The branches were smooth and flowing so that when the wind flowed through and set it to dancing the first word that came to mind was graceful. I loved the grayish-pink of the branches and the way that gray allowed the colors of the leaves to show off while still maintaining, and sometimes highlighting, a beauty of its own. The leaves, so delicate in appearance, would start out a glowing shade of red in the spring, turn a lovely soft green in the summer, and a brilliant scarlet in the fall.
We sold the house when we moved up here to the Bogs. And with the house went the tree. To my dismay, the people who bought the house cut down the Japanese maple, probably with little to no idea how much a tree like that would cost to replace (and certainly disregarding the beauty of the tree and the time it takes to grow a tree like that). If we’d known they were going to cut it down, we might have attempted to move it.
I don’t know why the subject came up but for some reason Mom and I discussed the tree when I was visiting with her last November. Like me, she admired the beauty of the tree and she couldn’t believe someone would cut it down.
When our granddaughters were born, we planted trees in their honor. After the funeral I got to thinking I’d like to plant a tree in Mom’s honor. I wasn’t sure what kind of tree or where I’d put it.
On Wednesday a box arrived in the mail. It was clearly some sort of plant material (as it stated boldly on the box “plant material”). I hadn’t ordered anything recently so, puzzled, I opened the box to find a red-leaf Japanese maple tree (pictured above). A dear friend sent it to me with a note about how she wasn’t sure if this was appropriate but she thought I might like to plant a tree in my mother’s honor.
It was the perfect gift. And I know where we will plant it.
Thanks, Deb. 🙂
(126: Hide and seek. Photo © 2009 by Robin)
As you may have guessed, I have been feeling more than a little blah and blue lately, finding it difficult to get excited about much of anything including my photography. I realize it’s understandable and normal. It’s also frustrating in a way as the lack of energy and ambition has led to a further lack of energy and ambition and that, my friends, leads me to a messy house. Depressing.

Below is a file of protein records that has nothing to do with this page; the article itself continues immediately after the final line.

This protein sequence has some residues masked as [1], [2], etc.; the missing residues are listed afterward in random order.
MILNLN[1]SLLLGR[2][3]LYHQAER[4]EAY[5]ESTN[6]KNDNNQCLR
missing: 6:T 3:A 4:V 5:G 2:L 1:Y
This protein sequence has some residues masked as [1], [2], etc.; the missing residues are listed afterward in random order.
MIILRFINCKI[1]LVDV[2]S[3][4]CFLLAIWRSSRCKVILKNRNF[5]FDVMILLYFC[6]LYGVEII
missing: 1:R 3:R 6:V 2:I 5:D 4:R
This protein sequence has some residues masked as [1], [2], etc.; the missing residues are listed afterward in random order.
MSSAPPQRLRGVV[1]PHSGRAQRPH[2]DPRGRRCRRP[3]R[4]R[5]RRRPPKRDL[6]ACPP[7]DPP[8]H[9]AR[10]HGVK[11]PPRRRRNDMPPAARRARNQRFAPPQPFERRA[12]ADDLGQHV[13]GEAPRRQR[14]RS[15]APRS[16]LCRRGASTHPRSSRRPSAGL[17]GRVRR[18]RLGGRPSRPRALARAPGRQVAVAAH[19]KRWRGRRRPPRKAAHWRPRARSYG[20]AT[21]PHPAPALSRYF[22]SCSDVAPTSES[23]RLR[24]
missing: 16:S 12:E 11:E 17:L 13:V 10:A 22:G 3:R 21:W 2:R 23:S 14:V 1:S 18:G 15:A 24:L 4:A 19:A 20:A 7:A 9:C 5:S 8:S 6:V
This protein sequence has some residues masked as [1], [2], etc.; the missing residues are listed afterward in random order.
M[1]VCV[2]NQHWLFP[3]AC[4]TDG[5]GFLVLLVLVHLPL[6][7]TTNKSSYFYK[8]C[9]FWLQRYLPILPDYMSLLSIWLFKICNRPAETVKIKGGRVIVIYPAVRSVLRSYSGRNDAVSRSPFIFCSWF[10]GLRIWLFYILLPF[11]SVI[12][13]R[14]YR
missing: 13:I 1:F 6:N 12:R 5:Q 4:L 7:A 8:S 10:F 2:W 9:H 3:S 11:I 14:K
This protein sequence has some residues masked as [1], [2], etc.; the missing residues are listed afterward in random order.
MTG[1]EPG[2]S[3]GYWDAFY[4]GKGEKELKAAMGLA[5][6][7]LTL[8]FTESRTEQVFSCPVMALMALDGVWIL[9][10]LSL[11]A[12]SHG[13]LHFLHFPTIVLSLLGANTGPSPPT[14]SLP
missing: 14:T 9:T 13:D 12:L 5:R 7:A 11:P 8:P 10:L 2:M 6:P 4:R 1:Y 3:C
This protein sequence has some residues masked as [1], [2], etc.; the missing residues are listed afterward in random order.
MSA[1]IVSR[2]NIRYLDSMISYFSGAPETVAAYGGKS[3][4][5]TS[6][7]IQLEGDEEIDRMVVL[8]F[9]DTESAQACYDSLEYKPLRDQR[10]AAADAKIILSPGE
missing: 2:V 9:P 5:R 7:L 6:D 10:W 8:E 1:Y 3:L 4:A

Yes, yes, yes, I know. Honestly, I do. I know that a messy house is not the end of the world (a favorite phrase of Mom’s — “it’s not the end of the world”). I will not go to my grave regretting that I didn’t spend more time cleaning. It’s just… clutter and mess are not conducive to bringing me up and out of the blahs and blues. A disorganized house, for me, is a disorganized mind. They feed on each other, creating a cycle of clutter and depression. It’s about getting things under control although why I think things need to be under control is beyond me.
So yesterday I gave up on control and energy and ambition. I ignored my to-do list. I watched Dancing With the Stars on Hulu. That cheered me up a little. The bizarreness of their “star” choices is too funny. Tom Delay?? Good grief.
Then I stepped outside for a little while, bringing the camera along with me to take a picture of some flowers that my sister-in-law sent. I thought she might like to see them. My intention was to snap the shot, put the camera back in the house, and maybe wander around outside for a little while. I started out well. I took the photo of the pot of flowers. And then I got distracted by a low hum coming from the wildflower meadow. With camera in hand, I walked over to see what all the humming was about.
The meadow is buzzing with bees. All sorts of bees. Honey bees, bumble bees, and carpenter bees were the three I was able to identify with some degree of (un)certainty. There are so many bees that their hum and buzz is almost carried up into the house. One giant of a bee attracted my attention and the next thing I knew, I had all but forgotten to be blah and blue while I followed the bee around the goldenrod.
It was a lovely respite.